"My heart belongs in Africa," said Harry, at the end of the five-day visit by him and his elder brother William to the continent.
Watching and listening to the two of them talk about what Africa means to them, there is no doubt that their commitment to it is a very real one.
As William put it: "I adore Africa because it is so different.
"I like getting away from the cities... I like being anonymous... I like the wildness of it all."
Harry nodded and indicated that felt he exactly the same.
And, certainly, part of the attraction is indeed that Africa represents a refuge for both of them: a continent to which they can come to get away from the spotlight of their positions as young British princes.
But they have both shown over the past few days that they want to come to Africa as very much more than super-celebrities seeking an away-from-it-all bolthole.
Both princes have causes that are close to their hearts.
In William's case, it is nature conservation programmes operated by the Tusk Trust, the charity of which he is patron.
In Botswana, he and Harry went to the Mokolodi Nature Reserve, near the capital Gaborone, and then to the Okavango Delta in the north of the country.
It may have been images of them with a python draped across their shoulders which caught the media's attention, but what mattered to William was the opportunity to see what the Tusk Trust is doing to educate Botswanan children about the importance of conservation.
He was also interested in a pioneering programme operated by the Botswana Predator Conservation Trust to preserve species like cheetah, leopard and lion by using science to better understand their behaviour and communication systems.
And then in Lesotho - one of the most impoverished countries in Africa - Harry was able to show William what his charity, Sentebale, has achieved in the desperate effort to combat the country's HIV-Aids epidemic.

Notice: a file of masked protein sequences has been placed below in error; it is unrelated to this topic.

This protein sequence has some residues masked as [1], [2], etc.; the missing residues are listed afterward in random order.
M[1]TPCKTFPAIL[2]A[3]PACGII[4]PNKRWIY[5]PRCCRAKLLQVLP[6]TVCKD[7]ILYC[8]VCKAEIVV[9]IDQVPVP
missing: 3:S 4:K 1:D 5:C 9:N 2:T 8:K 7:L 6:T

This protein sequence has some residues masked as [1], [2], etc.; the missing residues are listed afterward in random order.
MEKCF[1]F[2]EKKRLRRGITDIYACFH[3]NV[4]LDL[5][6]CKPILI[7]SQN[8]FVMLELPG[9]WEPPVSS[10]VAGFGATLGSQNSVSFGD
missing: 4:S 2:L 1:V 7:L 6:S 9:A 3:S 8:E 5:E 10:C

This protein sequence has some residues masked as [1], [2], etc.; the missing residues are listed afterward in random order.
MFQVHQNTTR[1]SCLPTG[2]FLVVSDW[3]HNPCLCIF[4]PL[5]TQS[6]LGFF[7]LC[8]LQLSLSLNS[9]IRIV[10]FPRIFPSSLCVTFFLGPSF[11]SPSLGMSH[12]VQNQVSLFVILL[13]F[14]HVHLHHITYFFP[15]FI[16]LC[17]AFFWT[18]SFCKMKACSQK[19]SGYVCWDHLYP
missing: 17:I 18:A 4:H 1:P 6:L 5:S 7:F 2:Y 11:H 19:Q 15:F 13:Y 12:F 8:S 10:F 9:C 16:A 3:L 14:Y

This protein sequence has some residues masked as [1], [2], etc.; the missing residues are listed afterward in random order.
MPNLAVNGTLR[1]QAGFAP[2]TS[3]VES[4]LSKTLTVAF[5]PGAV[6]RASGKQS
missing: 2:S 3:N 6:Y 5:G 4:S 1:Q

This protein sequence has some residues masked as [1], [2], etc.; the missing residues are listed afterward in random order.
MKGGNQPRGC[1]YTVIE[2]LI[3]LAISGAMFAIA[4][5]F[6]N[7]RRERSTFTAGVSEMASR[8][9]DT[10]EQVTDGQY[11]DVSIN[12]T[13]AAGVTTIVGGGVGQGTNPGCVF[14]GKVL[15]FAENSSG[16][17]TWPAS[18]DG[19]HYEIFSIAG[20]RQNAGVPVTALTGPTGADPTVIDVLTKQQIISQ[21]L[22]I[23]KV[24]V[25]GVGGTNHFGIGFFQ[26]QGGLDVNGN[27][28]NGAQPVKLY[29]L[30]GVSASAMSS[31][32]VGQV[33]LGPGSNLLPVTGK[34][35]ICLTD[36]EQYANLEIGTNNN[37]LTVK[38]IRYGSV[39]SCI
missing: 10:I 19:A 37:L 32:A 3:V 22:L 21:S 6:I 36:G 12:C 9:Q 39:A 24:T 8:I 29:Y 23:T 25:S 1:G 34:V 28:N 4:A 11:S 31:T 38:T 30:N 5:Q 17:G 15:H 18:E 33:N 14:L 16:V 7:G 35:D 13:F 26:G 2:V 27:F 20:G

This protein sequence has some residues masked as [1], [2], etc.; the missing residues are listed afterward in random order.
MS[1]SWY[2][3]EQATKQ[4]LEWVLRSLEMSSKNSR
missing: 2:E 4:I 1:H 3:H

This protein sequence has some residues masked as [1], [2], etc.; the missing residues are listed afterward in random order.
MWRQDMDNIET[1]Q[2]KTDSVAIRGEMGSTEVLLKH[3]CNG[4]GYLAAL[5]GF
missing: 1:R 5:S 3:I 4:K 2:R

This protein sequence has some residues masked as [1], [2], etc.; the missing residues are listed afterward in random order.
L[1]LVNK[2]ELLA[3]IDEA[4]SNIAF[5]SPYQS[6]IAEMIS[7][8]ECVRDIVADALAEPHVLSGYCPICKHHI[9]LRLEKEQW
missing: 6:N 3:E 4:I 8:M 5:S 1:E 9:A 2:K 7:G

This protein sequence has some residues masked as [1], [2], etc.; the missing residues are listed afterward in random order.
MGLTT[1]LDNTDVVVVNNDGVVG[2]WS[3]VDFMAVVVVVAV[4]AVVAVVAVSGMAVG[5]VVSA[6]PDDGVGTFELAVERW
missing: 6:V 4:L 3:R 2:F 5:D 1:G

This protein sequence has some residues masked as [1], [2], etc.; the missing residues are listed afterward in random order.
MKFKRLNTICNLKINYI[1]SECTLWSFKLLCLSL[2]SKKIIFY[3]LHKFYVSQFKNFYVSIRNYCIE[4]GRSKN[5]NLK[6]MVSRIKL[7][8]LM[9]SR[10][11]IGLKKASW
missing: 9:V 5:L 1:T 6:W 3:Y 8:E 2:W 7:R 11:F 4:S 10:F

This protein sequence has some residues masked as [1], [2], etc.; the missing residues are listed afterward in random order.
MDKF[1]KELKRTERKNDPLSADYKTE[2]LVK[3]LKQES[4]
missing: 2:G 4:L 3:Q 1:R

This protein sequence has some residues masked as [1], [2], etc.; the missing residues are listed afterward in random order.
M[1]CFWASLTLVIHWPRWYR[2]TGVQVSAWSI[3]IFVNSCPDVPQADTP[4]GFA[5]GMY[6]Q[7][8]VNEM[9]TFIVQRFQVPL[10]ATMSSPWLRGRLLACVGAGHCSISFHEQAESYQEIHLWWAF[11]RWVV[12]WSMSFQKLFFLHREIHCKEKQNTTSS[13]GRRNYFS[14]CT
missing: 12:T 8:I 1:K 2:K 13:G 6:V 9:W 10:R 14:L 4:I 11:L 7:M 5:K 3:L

They went high up into Lesotho's mountains to visit a school for herd boys, the children - some as young as five - who are sent up into the hills on their own to look after the livestock.
The herd boys have very little education, no awareness of the risks of HIV and Aids, and can be very vulnerable to abuse and exploitation by their masters and other adults.
Standing in a freezing hut lit by paraffin lamps, William and Harry met a group of boys, some of whom regularly walk up to 10 miles to reach their makeshift classroom.
The brothers were given a warm welcome - Harry especially, since Sentebale supports the school.
It was, as William said later, one of the most moving moments of the visit, and he paid tribute to the work of his younger brother in creating the charity.
Translated from Sesotho, the language of Lesotho, Sentebale means "forget me not".
Harry set up the charity with Lesotho's Prince Seeiso in memory of his mother, Diana, Princess of Wales.
Sentebale is now playing a critical role in Lesotho's battle against HIV-Aids.
Last year, the charity spent nearly a million pounds supporting some of the orphanages which look after the estimated 160,000 children who've lost one or both parents to the disease and paying the running costs of seven schools for children with special needs.
Reflecting on his days in Africa, Harry said: "I have always hoped that I would make my mother and father proud. I like to think she would be proud now."
Certainly, the sight of William and Harry bringing their informal style to Africa will have stirred memories of Diana, Princess of Wales.
And the sense of purpose and commitment which they've both demonstrated to their respective causes means that this will be a continent to which they will return again and again.